‘We the Voyagers: Our Vaka’; Film screening, talk story slated at ‘Imiloa

  • Courtesy photo A scene from “Our Vaka," part one of the groundbreaking new documentary series “We the Voyagers.”

In a remote southeast corner of the Pacific, outside the Polynesian Triangle, lies the tiny island of Taumako, where ancient wayfinding and canoe building technologies were never lost.

Join ‘Imiloa Astronomy Center from 7-8:45 p.m. Thursday, April 18, in the Moanahoku Room for the Hawaii Island premiere of part one of the groundbreaking new documentary series “We the Voyagers.”


The first film in a three-part series, “Our Vaka,” traces the story of how residents of this isolated Solomon Islands community continue to follow the ways of their ancestral culture-hero, Lata, who built the first voyaging canoe (vaka) and navigated to distant islands using unique designs, materials and methods.

Produced by The Vaka Taumako Project, “We the Voyagers” presents the largely untold story of an unbroken wayfinding tradition, which stands in sharp contrast to the now familiar history of the epic efforts of Hawaii’s Polynesian Voyaging Society to recover the lost art of oceanic wayfinding in the 1970s.

As the film shows, Taumako wayfinding is distinct in other ways as well. Among its features are a unique style of voyaging canoe with a largely underwater hull, prominent roles played by women and a navigation technique for metaphysically influencing weather patterns.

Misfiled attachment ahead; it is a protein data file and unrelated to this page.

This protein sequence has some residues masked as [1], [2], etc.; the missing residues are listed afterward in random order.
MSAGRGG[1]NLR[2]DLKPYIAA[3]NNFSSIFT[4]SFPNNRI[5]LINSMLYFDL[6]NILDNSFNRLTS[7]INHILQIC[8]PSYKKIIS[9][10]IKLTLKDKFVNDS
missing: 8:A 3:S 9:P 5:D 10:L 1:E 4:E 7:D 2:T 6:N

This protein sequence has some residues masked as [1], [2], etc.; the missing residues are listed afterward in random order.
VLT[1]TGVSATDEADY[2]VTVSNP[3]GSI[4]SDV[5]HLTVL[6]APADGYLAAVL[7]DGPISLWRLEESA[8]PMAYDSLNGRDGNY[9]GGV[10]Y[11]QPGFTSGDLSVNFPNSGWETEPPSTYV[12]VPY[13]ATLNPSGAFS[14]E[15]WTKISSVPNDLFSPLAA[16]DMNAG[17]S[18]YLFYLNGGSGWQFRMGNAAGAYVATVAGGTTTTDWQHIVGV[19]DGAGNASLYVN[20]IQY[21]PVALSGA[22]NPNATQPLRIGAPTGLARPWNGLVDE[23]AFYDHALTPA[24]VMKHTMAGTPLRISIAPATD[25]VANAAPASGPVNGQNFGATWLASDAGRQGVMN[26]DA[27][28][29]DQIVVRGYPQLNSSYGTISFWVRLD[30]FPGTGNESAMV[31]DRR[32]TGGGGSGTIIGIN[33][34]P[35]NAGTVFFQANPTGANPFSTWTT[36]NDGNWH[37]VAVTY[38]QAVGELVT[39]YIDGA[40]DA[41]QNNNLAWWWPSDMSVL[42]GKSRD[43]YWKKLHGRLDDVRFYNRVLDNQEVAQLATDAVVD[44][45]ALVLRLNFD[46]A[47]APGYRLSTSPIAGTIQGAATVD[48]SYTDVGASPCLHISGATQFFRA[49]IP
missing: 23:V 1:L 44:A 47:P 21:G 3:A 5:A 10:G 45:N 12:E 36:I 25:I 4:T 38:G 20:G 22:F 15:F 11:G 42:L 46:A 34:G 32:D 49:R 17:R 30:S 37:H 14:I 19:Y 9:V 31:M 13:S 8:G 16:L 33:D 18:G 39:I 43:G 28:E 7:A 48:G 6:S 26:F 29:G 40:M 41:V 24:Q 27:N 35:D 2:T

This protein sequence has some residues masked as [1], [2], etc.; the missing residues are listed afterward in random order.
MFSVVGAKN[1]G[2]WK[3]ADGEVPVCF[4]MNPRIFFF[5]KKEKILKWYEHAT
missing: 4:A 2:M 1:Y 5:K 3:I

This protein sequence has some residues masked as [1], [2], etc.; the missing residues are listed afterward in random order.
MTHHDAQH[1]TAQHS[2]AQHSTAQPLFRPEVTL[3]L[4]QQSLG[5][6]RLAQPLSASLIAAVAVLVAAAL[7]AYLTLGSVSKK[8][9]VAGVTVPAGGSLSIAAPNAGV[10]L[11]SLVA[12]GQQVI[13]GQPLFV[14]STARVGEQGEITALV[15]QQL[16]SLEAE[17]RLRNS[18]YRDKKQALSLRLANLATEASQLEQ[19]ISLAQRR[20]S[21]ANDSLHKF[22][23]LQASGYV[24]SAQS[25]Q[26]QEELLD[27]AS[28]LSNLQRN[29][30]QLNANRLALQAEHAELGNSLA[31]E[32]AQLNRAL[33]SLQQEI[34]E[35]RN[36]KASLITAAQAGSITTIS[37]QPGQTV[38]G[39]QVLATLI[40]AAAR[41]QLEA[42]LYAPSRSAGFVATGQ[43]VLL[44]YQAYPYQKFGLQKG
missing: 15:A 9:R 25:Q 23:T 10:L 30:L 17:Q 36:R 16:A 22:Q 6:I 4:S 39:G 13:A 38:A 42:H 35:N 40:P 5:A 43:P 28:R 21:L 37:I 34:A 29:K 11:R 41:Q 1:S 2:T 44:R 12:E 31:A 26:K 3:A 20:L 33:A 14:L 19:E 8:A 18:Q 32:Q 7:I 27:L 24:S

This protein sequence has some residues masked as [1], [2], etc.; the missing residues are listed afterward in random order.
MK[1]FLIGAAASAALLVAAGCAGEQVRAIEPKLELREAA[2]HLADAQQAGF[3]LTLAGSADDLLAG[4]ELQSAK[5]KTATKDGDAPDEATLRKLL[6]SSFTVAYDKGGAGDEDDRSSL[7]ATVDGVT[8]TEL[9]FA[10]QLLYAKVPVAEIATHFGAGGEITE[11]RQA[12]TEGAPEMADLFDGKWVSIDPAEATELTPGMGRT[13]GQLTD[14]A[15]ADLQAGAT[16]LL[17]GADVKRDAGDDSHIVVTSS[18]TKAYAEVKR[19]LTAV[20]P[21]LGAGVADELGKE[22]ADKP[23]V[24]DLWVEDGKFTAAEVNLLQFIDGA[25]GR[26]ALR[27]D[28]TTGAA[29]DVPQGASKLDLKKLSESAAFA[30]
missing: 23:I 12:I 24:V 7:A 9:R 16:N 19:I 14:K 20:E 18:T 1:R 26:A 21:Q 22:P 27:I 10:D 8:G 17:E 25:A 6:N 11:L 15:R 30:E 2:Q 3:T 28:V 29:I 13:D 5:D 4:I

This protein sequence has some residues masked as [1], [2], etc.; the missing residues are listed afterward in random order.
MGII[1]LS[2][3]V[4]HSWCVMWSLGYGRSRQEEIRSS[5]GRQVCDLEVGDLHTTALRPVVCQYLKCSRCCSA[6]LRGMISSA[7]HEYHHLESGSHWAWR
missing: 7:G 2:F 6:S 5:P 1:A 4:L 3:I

The 58-minute film will be introduced by Chad Kalepa Baybayan, ‘Imiloa’s navigator-in-residence and senior crew member for the Polynesian Voyaging Society’s Malama Honua Worldwide Voyage (2014-17).


Following the screening, Baybayan will talk story with the film’s producer, Marianne “Mimi” George, a Hawaii-based anthropologist who has nearly 30 years of experience with Taumako maritime history. Baybayan and George will discuss the divergent histories of wayfinding revival within and outside Polynesia, as well as the Vaka Taumako Project’s efforts to support the construction of new canoes and training of the next generation of youth in Taumako.

For more information, visit www.ImiloaHawaii.org or call 932-8901.

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